The determination and resignation in his voice kept her from pressing for more detail; he had always made up his own mind and seldom sought her counsel. "Yes, please let me know how to contact you, I would like to continue our friendship. And I am glad you are here now, it saves me from trying to find you to tell you my news. I heard rumors today of a plot to find the "Phantom of the Opera" and arrest him as a criminal," Antoinette warned grimly. "They are sure that you will not miss the performance of your opera, and will have police stationed everywhere on the watch for you. I believe young Raoul is behind this plot, and is attempting to force Christine to participate in trapping you. Please, Erik, be careful!"

He answered with a sneer which mocked their attempts, "Madame, you know they cannot find me unless I wish them to, though if Christine reveals me at the performance, I may have to exert myself to get away. You said he was forcing her….does that mean she is not willing? We have not spoken since just after the masquerade, when she refused my tutelage." He winced at the memory of that conversation, which had been the last straw for him. She had rejected him after his conceited behavior, refused to even be his pupil, and that was when he knew he must leave or go mad.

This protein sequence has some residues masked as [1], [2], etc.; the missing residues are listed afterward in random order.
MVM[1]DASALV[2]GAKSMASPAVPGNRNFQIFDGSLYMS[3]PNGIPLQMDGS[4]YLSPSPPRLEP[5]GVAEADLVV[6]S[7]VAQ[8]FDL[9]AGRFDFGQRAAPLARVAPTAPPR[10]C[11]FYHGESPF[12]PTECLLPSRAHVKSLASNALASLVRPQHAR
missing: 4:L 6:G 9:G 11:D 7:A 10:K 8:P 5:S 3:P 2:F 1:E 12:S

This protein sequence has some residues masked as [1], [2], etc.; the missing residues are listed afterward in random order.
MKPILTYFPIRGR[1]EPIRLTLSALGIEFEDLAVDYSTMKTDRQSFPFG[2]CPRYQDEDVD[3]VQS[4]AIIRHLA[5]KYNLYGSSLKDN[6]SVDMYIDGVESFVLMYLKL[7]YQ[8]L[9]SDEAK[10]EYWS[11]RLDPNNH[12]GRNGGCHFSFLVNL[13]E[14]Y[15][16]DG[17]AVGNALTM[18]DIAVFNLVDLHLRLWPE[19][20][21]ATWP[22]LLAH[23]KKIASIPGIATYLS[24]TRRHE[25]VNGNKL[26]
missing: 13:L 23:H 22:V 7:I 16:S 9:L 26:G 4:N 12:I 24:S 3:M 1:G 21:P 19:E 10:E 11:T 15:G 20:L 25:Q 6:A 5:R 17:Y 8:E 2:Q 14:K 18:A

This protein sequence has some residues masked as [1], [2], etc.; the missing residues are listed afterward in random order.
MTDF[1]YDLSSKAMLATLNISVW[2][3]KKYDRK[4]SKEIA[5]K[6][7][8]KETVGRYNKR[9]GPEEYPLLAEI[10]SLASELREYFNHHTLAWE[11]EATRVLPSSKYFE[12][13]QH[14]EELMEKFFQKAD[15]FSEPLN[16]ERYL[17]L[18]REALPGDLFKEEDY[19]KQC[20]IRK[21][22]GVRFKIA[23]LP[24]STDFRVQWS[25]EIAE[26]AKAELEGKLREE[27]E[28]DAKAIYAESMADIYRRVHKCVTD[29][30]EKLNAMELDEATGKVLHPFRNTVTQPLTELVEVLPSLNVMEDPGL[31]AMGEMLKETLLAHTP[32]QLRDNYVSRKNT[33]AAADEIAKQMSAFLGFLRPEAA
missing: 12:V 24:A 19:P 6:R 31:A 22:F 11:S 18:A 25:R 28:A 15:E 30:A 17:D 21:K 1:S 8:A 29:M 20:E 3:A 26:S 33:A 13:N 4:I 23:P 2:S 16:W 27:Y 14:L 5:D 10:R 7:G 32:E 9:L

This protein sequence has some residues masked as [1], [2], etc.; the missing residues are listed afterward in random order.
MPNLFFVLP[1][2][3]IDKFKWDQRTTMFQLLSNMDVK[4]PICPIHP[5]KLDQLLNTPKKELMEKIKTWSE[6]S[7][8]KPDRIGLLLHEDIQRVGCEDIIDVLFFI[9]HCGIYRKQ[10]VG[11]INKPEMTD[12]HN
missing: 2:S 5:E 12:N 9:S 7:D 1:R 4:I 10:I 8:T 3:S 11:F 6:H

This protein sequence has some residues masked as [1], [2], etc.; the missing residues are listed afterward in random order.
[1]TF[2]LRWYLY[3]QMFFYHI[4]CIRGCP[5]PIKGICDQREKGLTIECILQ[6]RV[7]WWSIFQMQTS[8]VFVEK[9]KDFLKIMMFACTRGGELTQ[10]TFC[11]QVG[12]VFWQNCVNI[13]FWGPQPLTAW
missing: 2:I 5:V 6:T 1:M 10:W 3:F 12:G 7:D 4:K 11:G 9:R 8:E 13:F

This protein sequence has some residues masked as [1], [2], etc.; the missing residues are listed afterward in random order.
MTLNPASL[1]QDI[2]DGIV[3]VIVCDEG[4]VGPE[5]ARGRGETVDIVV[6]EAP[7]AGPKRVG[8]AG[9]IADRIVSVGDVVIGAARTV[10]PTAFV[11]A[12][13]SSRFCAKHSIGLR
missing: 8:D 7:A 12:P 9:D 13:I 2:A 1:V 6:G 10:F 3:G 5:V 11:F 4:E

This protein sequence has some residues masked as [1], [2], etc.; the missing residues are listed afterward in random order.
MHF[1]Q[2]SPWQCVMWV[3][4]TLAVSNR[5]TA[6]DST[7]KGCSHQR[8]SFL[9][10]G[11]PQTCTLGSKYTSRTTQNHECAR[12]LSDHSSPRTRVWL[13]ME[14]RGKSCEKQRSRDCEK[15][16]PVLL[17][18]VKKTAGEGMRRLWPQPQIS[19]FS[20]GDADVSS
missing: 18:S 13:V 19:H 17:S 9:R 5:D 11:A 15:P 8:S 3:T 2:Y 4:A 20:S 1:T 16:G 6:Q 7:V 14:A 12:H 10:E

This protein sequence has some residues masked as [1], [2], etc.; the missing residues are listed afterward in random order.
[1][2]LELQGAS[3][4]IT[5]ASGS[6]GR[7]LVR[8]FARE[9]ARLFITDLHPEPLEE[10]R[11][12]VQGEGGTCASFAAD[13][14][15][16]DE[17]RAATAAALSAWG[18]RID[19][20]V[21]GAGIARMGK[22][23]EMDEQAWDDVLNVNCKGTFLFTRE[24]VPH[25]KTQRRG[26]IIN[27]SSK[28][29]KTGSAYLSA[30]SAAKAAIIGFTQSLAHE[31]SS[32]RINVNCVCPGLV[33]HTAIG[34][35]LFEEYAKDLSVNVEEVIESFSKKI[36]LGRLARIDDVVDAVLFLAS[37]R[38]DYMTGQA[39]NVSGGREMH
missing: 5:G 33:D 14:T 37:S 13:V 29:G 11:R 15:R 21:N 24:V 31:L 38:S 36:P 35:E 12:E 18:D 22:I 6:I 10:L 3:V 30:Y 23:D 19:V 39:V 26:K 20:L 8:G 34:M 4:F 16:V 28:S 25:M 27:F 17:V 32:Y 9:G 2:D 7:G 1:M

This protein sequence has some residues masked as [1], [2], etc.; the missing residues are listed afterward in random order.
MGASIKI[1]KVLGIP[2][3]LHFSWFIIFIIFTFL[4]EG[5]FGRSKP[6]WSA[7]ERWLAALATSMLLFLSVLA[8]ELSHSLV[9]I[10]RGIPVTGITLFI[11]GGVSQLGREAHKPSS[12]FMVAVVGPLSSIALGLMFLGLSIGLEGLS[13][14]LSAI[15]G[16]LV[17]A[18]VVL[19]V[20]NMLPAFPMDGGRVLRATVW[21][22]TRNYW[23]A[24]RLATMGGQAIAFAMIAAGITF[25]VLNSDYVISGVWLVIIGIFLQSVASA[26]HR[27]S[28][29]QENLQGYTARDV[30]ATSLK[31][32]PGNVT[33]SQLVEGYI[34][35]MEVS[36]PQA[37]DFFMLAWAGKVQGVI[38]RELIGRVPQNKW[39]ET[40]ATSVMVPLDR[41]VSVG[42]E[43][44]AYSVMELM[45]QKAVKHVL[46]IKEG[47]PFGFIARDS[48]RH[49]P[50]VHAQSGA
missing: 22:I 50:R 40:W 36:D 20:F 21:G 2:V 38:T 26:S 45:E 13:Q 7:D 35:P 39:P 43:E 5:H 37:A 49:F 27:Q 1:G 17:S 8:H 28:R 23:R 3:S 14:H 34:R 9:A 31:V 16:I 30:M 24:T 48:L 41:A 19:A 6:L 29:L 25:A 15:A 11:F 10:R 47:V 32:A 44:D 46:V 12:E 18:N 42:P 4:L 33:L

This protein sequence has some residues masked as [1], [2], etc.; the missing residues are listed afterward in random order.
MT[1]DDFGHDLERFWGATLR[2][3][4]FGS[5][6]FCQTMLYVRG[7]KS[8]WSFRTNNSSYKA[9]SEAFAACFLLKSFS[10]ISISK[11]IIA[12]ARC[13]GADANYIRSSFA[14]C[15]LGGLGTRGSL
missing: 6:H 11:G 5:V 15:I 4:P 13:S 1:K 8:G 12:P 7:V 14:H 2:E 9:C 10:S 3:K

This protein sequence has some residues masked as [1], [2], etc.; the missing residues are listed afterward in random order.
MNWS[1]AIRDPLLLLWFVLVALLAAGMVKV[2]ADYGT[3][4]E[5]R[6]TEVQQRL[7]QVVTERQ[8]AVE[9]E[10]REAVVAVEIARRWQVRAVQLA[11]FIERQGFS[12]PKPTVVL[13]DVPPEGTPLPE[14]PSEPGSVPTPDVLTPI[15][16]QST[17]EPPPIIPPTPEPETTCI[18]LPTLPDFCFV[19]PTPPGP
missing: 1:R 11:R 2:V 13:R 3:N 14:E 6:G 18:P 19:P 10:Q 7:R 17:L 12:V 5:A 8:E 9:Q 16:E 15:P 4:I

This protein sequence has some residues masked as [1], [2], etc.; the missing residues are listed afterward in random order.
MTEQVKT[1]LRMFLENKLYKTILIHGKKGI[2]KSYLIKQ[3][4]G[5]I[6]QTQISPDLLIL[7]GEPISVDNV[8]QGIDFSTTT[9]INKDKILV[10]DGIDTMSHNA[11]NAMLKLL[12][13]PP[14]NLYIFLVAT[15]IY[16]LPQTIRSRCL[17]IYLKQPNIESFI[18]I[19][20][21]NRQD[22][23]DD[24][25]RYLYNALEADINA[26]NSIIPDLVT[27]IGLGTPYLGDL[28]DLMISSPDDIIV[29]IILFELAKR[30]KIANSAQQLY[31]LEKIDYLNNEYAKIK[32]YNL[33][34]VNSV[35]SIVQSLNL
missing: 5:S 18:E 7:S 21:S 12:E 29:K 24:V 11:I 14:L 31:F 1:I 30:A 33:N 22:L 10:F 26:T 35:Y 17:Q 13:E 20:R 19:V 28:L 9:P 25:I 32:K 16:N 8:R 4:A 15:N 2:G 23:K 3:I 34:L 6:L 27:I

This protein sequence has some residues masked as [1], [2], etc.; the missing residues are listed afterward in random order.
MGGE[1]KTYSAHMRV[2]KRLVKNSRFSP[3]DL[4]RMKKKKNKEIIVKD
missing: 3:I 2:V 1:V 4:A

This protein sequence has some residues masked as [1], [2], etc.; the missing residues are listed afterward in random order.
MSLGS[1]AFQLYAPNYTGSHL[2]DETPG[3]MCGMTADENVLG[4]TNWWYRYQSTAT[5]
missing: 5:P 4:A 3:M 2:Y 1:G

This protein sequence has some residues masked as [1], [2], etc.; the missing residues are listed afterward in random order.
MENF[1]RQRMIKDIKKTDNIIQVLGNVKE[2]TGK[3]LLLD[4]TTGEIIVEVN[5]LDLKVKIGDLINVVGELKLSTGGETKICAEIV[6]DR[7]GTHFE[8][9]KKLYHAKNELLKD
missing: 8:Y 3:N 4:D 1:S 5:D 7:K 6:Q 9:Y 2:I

Christine has become very withdrawn in the past months," she shared with him, "and has not spoken with me about this, but I have heard her crying in her room at night, and she has dropped hints to Meg that all is not well between she and Raoul. When they are together, she keeps a smile on her face, but he seems to treat her with disdain instead of affection, as if she were only a possession."

She shook her head sadly. "I'm afraid she has had her eyes opened, and can see the truth, that her handsome lover is a spoiled rich boy who does not know the value of a good woman." She saw the hope in Erik's face, and continued, "Erik, talk to her. You were so important to her, and I think her fear, both of Raoul and of you, is the only thing keeping her from you. And I know she does not wish to betray you," she insisted.

"If I thought she really cared….." he mused, "I could not leave here, especially if I thought she needed protection from that cad!" His cold anger was beginning to show now. "He does not deserve her!" He paused, gathering his control. "But then neither do I, frightening her as I did with my temper, and this hideous monstrosity of a face!"